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Print Origami Reading Comprehension
||edHelper's suggested reading level:
||grades 4 to 6
||Flesch-Kincaid grade level:
||best-seller, noshi, woodblock, symbolize, intricate, loyalty, wealthy, sacred, unique, material, recreation, artists, especially, design, bamboo, scraps
||Ts'ai Lun, One Japanese, If Japan, Akira Yoshizawa, Anonymous Origami
By Colleen Messina
1 If a friend told you he or she was going to give you 1,000 cranes, what would you think? You might worry that they wouldn't all fit in your bedroom. Or that the noise would bother your neighbors. Or that your mother would make you clean up after all of them! But if your friend enjoys the art of origami, you could breathe a sigh of relief. The crane is a symbol of good luck in Japan. According to a Japanese legend, if a person folds 1,000 origami paper cranes his or her greatest wish will come true.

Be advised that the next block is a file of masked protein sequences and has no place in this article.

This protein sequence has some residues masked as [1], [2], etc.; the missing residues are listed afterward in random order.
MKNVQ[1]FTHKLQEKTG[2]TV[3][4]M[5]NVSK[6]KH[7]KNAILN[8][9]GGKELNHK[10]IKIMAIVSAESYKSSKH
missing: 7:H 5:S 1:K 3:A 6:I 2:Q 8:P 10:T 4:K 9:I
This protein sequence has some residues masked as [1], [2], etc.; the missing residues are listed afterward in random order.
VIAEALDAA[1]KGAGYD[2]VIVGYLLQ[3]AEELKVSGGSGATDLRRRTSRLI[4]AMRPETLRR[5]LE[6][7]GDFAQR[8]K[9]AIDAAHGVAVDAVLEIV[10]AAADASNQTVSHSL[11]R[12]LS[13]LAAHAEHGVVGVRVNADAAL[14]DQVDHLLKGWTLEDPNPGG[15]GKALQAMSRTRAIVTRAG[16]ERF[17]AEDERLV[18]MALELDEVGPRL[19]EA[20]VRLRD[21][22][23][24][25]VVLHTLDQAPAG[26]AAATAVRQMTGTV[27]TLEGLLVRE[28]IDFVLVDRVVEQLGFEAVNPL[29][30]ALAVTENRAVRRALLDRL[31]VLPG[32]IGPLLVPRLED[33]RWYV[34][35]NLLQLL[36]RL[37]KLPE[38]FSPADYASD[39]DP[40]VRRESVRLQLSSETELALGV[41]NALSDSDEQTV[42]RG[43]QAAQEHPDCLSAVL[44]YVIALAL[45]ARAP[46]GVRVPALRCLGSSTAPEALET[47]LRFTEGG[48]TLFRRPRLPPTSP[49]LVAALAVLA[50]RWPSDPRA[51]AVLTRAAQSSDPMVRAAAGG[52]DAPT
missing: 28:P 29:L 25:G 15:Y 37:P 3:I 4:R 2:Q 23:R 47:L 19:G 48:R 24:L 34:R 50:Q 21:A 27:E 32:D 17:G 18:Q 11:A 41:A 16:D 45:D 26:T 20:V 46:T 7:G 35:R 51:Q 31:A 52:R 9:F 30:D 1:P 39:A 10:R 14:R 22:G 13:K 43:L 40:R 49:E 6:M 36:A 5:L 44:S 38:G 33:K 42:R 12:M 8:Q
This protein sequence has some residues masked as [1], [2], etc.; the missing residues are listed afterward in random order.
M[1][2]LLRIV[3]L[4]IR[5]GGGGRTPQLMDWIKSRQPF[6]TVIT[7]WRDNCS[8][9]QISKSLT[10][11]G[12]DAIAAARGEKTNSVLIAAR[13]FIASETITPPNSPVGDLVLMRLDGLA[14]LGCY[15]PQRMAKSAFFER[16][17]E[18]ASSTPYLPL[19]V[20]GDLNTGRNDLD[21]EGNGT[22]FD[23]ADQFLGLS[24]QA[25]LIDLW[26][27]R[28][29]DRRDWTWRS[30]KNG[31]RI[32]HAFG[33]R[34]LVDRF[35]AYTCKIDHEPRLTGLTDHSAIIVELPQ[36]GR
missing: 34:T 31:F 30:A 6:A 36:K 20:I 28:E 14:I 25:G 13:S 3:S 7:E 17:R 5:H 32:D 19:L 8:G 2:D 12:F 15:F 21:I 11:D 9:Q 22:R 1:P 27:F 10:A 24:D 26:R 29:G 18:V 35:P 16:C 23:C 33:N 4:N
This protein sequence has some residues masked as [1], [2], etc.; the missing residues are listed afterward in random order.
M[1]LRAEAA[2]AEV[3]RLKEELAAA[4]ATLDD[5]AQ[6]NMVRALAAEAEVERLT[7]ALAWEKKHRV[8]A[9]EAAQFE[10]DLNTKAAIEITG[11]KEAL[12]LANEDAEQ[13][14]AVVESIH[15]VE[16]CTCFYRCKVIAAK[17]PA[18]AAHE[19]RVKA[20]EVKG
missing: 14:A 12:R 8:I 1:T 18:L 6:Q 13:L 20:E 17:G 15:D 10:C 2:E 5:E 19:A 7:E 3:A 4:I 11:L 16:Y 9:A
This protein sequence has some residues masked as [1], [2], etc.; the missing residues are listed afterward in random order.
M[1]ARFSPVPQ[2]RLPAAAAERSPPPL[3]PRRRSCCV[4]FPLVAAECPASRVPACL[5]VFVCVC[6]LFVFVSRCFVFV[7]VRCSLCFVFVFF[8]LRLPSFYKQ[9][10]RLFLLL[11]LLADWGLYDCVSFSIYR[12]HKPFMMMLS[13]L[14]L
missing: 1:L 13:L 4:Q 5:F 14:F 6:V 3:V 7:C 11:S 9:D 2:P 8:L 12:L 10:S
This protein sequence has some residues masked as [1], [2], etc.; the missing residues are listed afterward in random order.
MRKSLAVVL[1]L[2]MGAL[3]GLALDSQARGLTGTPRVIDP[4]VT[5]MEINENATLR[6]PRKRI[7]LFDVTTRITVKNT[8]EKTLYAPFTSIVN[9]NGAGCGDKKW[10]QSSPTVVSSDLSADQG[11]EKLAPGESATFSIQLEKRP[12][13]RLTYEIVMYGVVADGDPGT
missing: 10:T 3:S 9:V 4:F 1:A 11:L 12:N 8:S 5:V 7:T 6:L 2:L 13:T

2 Origami artists need only one simple material: paper. The artist folds it into amazing shapes. Ts'ai Lun of China was the first to start a paper-making industry in about 105 A.D. Paper was brought to Japan by monks in the sixth century. Since mothers passed the knowledge of origami to their daughters by word of mouth, no one knows the details of its history. Historians believe that paper folding started soon after paper became available in Japan.
3 Oru is the Japanese word for "to fold." Kami is the Japanese word for paper. The word for paper folding changed by the late 1800s from orikata ("folded shapes") to origami.
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